I took the month of July off from public ministry. The first two weeks were terrible, an unravelling of myself to a hard-knock discovery of how I was really doing. The last two weeks were wonderful, a restoration of who I am outside of roles and responsibilities.
I feel like I am getting my life back.
I want to spend my life for Jesus.
I cannot give what I do not have.
If my life is in the grip of another’s agenda, how am I to give it to Jesus?
How is it that we think we can give our lives wholly to Jesus when we have already given them away to jobs, churches, ministries and other people? What would it look like to really give our lives to Jesus?
Perhaps no contradiction.
Perhaps all the contradiction in the world.
Everyday this past month I pursued exercise, time with God, and finding a way to serve my husband. These three pillars were protected despite a whirlwind of an internal process that was noisy, nasty and frankly embarrassing. Honest, nonetheless.
It is easy to lose sight of our identity when we allow our roles, jobs, responsibilities or lack of significant roles to define who we are. If all of that disappeared today, would you still know yourself?
Tomorrow is August 1. I feel alive, ready for the upswing of this next season. I can see it coming. Fast. Friend, consider setting aside time to re-discover your priorities. The honest condition of your soul matters to God. I recommend a focused number of days to:
Take care of yourself. You matter.
"They intoxicate themselves with work so they won't see how they really are." Aldous Huxley
Nine weeks since I left my full-time job. I have little to show for it except for the symptoms of a detox; a detox I hope not to repeat. I am left feeling bewildered; how in this racing world do we resist the intoxication of work? Our identity is strapped to production as if our life depended on it. Who strapped it? Who knows how to unstrap it?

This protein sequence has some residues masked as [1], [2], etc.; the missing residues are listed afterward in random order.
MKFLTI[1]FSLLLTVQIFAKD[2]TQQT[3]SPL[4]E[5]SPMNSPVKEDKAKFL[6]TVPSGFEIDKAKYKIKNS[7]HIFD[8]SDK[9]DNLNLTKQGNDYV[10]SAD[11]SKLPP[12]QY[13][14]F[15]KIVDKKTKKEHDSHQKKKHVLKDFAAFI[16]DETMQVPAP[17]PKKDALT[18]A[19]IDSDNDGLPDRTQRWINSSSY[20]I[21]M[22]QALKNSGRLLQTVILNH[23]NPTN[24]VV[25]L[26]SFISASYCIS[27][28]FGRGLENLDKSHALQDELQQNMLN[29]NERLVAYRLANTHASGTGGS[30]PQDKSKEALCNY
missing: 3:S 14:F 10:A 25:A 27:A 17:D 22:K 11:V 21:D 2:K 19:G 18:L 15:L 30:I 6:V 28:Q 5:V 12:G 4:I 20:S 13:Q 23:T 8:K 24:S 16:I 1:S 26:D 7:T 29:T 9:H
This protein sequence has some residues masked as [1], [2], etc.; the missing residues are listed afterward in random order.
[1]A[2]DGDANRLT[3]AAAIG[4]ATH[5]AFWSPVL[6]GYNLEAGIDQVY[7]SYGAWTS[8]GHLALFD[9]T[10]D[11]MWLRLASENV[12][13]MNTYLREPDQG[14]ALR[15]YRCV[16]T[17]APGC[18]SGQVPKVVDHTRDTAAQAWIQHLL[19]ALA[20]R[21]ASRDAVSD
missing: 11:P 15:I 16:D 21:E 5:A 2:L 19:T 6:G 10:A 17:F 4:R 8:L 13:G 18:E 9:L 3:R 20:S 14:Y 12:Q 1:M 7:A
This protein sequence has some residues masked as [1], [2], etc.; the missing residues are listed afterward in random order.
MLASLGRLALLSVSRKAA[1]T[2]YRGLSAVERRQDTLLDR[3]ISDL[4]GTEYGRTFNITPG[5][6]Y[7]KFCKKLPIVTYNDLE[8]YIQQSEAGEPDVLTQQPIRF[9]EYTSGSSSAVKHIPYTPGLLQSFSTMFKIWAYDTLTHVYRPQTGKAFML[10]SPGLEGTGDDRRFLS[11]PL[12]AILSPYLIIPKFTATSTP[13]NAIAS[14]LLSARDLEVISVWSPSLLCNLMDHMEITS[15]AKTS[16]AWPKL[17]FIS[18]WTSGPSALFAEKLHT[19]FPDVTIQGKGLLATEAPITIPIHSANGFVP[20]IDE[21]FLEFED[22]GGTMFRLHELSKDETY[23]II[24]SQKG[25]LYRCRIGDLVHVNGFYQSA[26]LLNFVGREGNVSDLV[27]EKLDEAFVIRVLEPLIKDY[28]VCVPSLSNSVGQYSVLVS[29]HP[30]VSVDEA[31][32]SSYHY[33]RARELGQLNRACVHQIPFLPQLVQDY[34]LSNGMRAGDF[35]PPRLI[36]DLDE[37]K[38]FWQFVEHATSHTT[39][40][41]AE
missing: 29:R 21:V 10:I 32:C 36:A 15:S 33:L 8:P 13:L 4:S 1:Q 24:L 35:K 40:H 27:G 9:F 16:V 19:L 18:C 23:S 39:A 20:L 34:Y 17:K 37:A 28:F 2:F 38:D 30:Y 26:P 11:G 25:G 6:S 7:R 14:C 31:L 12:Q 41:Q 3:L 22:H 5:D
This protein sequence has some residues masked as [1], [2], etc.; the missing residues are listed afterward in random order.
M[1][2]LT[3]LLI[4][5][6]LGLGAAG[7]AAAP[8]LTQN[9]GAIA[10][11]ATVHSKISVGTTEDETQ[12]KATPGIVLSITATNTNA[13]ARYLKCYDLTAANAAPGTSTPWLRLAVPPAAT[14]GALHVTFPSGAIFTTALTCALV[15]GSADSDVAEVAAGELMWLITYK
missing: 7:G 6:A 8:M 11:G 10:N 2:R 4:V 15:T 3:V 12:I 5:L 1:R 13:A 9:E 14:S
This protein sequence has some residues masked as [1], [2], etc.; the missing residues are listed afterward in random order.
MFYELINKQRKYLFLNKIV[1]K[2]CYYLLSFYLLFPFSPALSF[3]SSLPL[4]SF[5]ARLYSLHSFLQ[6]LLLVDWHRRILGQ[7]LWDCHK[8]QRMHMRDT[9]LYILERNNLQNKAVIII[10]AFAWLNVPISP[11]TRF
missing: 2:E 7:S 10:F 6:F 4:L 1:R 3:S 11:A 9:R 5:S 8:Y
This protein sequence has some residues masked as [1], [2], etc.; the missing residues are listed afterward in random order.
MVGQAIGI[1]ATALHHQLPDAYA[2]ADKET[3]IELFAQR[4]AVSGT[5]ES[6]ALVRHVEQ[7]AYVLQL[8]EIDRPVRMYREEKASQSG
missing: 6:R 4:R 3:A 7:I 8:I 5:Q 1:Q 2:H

Putting the breaks on in life is hard work, a discipline. As long as our foot is no where near the breaks we don't have time to acquaint with the destruction of our competitive speeding lives.
Until ... we do.
Until we are forced to ...
And then ... we either run harder, run away, or crash.
There must be a better way.
I think the better way has something to do with self-control. When that is present, strong, alive in our lives, these things do not so easily happen. Self-control. Prove it is present through taking a break. Prove it.
People seem familiar with gifts that keep on giving. My crockpot is nine years old. It's formed porcelain is still performing; pulled pork production and all. All I do is plug it in. It's a gift that keeps on giving.
People are not so familiar, it seems, with losses that keep on robbing. My little girl would be nine years old today; we celebrated two treasured birthdays with her. Every year I wish I could be with Ruby on this day. If only I could plug a shared birthday back in. It's a loss that keeps on robbing.
Celebrating a child's birthday is a gift. I grieve the loss of this experience at five, six, seven, eight and now nine. I am not excited about this day being on every annual calendar everywhere for the rest of my life. Ruby, come home.
Katie Luse is a speaker and writer who is passionate about navigating life with eyes on a hunt for beauty.